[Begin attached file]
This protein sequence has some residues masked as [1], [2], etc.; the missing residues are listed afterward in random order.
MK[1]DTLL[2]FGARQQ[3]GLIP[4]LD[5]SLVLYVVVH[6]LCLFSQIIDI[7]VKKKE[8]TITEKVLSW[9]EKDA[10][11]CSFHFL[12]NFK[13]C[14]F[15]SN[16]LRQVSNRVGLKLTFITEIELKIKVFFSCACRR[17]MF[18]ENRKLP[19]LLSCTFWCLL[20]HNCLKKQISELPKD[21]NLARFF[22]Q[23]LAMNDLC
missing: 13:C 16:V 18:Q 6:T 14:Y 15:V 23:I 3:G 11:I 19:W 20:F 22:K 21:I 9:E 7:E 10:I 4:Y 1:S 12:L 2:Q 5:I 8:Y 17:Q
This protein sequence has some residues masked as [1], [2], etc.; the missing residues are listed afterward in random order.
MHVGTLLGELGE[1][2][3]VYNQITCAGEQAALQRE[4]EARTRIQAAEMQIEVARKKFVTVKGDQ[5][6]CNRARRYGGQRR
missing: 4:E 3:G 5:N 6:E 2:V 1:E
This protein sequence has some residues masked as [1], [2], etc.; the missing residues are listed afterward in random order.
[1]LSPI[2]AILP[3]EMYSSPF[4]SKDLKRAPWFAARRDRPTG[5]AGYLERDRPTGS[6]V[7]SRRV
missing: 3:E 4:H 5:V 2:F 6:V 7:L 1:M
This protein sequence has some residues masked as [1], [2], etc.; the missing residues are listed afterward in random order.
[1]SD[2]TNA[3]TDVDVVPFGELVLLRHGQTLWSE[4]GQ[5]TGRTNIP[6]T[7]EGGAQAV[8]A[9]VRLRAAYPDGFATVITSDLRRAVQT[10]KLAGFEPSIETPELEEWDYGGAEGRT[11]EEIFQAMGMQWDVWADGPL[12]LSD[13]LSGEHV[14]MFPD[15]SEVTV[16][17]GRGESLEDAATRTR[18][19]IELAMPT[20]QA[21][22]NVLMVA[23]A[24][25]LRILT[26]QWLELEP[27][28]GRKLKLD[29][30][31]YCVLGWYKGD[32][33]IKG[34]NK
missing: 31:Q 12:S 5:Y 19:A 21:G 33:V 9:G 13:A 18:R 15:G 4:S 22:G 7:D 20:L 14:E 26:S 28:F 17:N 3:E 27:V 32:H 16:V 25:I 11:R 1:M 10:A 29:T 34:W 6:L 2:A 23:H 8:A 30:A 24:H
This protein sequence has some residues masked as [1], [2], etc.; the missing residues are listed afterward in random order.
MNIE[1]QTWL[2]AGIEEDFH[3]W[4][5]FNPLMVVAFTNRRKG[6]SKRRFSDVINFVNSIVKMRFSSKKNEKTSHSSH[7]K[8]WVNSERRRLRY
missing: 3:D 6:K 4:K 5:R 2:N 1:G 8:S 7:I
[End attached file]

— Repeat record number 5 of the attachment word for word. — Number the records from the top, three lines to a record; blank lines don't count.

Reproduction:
This protein sequence has some residues masked as [1], [2], etc.; the missing residues are listed afterward in random order.
MNIE[1]QTWL[2]AGIEEDFH[3]W[4][5]FNPLMVVAFTNRRKG[6]SKRRFSDVINFVNSIVKMRFSSKKNEKTSHSSH[7]K[8]WVNSERRRLRY
missing: 3:D 6:K 4:K 5:R 2:N 1:G 8:S 7:I